Beit Midrash

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To dedicate this lesson
based on ruling 80047 of the Eretz Hemdah-Gazit Rabbinical Courts

A Commercial Rental for a Closed Business – part I


Beit Din Eretz Hemda - Gazit

Tevet 24 5782
Case: The defendant (=def), a money changing business, rented a unit from the plaintiff (=pl) on 1.2.17 for 2,900 NIS a month for 5 years, with exit points every six months with three months notification. In Dec. 2019, def closed the business and stopped paying rent. Pl demands rent until the next exit point along with arnona (30.6.20): 20,300 + 2,025 NIS, and that def leave the unit painted. Def responds that he stopped paying rent because pl did not provide a receipt valid for purposes of VAT, as required by their contract. For the 101,500 NIS of rent he paid, def lost 14,747 NIS of VAT exemptions, which pl should pay or should be subtracted from any rent due. Also, the contract allowed to bring a renter in his place, and another money changer had agreed to pay 5,500 NIS to buy def’s furniture, take def’s place (for which def had paid the previous tenant 20,000 NIS), and rent the unit, but pl scared him off. Pl responds that the rental was legally recognized, and he reported payments to the tax authority at year’s end; he does not need to give a receipt. Pl said that he allowed the potential tenant, but only after def would pay the rent due.

Ruling: A contract for a set time is like a temporary sale, and neither side can back out earlier than the stated provisions allow (Shulchan Aruch, Choshen Mishpat 312:1; Shut Harashba I:1028). This is true even if the renter cannot continue due to extenuating circumstances (Shut Harama 20; Shach, 312:2). Therefore, the rental is intact until 30.6.20, and def must pay the full price.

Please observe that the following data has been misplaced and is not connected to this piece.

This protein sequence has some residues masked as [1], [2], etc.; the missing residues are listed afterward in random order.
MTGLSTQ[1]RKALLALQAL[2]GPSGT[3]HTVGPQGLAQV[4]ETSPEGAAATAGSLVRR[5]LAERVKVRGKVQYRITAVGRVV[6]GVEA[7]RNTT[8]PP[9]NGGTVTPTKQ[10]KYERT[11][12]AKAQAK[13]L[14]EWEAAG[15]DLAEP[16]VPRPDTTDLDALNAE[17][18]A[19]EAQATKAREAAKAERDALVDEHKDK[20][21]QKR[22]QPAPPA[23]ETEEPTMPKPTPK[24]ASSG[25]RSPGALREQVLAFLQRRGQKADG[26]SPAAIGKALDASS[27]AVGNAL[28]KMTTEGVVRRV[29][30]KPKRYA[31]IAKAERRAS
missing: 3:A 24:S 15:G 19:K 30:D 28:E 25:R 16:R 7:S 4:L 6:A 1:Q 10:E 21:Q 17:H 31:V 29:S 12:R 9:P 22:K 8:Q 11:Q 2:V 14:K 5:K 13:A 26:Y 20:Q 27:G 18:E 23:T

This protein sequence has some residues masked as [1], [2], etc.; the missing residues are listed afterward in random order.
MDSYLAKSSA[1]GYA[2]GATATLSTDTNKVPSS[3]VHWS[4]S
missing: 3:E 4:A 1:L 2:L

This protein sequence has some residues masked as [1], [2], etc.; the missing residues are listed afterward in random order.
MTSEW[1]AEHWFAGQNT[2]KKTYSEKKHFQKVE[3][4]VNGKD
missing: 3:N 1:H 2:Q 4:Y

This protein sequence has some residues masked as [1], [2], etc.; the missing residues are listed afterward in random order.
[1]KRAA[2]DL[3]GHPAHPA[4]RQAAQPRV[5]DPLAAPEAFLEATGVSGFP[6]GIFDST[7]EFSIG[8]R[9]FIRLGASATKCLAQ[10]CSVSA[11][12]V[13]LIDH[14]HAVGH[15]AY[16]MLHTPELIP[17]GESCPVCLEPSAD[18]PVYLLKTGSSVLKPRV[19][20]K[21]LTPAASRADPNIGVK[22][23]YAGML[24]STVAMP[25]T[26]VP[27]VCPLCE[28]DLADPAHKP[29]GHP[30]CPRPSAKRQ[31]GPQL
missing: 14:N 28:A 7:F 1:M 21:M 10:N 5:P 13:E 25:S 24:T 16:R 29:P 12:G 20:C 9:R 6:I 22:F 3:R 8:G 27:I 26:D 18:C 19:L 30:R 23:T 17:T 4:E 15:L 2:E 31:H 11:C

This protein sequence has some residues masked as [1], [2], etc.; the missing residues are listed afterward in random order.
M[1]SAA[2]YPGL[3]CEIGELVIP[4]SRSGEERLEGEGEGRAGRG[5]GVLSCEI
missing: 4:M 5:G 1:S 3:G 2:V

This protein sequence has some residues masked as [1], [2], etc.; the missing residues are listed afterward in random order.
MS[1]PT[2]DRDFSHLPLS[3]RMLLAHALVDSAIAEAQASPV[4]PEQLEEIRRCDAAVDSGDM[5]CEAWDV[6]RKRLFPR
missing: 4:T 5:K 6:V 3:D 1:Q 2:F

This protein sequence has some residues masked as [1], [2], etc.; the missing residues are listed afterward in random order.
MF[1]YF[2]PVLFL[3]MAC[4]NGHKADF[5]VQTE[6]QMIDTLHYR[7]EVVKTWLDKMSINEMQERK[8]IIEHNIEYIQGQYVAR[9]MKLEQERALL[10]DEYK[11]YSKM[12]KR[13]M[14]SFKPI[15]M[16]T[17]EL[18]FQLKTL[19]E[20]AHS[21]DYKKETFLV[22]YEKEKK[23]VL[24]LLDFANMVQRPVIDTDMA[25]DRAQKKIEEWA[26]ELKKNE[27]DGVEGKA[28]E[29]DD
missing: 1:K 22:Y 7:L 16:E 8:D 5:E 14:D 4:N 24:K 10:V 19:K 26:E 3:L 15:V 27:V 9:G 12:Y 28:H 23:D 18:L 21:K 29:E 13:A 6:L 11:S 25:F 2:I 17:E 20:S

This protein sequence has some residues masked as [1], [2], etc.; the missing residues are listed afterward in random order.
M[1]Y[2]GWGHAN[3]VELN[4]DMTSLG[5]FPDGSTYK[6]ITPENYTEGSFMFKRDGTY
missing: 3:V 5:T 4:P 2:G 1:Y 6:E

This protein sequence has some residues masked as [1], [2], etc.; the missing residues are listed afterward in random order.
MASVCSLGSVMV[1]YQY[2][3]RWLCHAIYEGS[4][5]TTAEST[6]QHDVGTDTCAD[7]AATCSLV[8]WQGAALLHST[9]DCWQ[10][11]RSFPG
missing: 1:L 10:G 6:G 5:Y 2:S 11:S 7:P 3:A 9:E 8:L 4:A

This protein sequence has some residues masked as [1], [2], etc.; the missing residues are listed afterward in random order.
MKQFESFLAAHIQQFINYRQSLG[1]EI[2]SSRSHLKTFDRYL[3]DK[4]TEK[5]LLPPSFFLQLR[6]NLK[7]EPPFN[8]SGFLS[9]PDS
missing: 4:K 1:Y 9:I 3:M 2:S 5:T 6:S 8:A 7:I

Def said that he does not want to stop the rental but to have someone take his place. However, in our days, subletting is permitted only if the contract allows for it (Pitchei Choshen, Sechirut 4:(22)). This contract permits "bringing in an additional tenant according to these conditions." According to pl, that means that def would remain the renter, but that he could bring in someone to use one of the rooms in addition to him, under def’s responsibility. Beit din accepts pl’s reading of the contract. Since there is no contractual clause allowing def to find a replacement, pl was permitted to make his agreement to such an idea conditional on def fulfilling his financial obligations.

Pl had an obligation to accept a replacement tenant if it did not hurt him, including that the person must be fully acceptable as a tenant (Beit Yosef, CM 312). That potential tenant in this case did not want to get involved as long as there was conflict between pl and def. Upon questioning the litigants, it does not appear that pl put any undue pressure upon the prospective replacement. It was reasonable for pl to not let def off the hook when it looked like he wanted to avoid paying all that he owed.

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